Boris Johnson has been accused by the Commons Speaker of treating parliament with “contempt” by bringing in new coronavirus restrictions without debates or votes.

Sir Lindsay Hoyle said the prime minister had shown a “total disregard” for the Commons by publishing new regulations just hours before they come into force, and before they have been laid in Parliament.

Johnson has been facing a major rebellion from Tory MPs who feel he has been ruling “by decree” by passing Covid-19 laws without prior approval from the Commons.

The government has instead resorted to a parliamentary procedure that allows it to make regulations and then seek retrospective approval from MPs, almost always without a proper debate or vote.

Sir Graham Brady, chair of the powerful 1922 backbench Tory committee, had hoped to force Johnson into granting MPs a veto over new regulations with an amendment on Wednesday afternoon.

But Hoyle said he could not select Brady’s amendment because it could lead to legal uncertainty as MPs were only being asked by the government to make a “narrow, binary” choice about whether emergency powers under the Coronavirus Act 2020 should continue.

“I have not taken this decision lightly. I am looking to the government to remedy a situation I regard as completely unsatisfactory,” the Speaker said at the start of prime minister’s questions.

“I am now looking to the government to rebuild trust with this House and not treat it with the contempt that it has shown.”

Hoyle did hold out an olive branch to rebels and put the government on notice by offering “very sympathetic consideration” to MPs’ demands for urgent questions or emergency debates that force ministers to the Commons to justify new restrictions.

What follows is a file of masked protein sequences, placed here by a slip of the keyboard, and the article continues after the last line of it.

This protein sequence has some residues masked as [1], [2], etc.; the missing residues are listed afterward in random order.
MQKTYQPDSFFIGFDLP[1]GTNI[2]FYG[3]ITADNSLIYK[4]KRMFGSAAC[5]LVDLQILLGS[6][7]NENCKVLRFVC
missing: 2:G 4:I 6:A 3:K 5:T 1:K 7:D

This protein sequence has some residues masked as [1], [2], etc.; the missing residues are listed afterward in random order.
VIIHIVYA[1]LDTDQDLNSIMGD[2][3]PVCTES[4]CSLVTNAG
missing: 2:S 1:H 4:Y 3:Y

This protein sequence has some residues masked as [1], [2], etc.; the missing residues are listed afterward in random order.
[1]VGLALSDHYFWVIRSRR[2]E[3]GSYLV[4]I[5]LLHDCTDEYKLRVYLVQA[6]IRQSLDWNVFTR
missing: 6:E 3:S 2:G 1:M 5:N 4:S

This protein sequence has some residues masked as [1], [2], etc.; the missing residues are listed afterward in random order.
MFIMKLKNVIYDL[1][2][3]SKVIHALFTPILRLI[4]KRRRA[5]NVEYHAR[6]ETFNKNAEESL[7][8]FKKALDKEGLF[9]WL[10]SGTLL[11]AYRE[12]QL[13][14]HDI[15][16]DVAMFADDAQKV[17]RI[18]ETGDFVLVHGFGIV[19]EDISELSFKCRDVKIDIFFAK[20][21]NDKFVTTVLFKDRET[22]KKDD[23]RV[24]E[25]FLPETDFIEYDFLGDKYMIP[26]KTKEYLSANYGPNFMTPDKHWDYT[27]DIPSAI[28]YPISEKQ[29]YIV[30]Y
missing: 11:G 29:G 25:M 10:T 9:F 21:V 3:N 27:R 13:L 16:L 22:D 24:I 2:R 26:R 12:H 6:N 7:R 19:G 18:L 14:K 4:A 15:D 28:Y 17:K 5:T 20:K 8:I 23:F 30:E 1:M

And he urged Johnson to bring forward “substantive motions”, which crucially can be amended by rebels, on the operation of coronavirus emergency powers.

“The way in which the government has exercised its powers to make secondary legislation during this crisis has been totally unsatisfactory,” Hoyle said. 

“All too often important statutory instruments have been published a matter of hours before coming into force and some explanations why important measures have come into effect before they have been laid in this House have been unconvincing and show a total disregard for the House.”

But Hoyle said he could not select the Brady amendment for debate on Wednesday afternoon, stressing his decision was “guided by professional advice”.

He concluded that the amendment would “risk giving rise to uncertainty about the decision the House has taken” on extending the Coronavirus Act 2020 emergency powers, and could lead to challenges in the courts.

“Lack of clarity in such matters risks undermining the rule of law,” the Speaker said.

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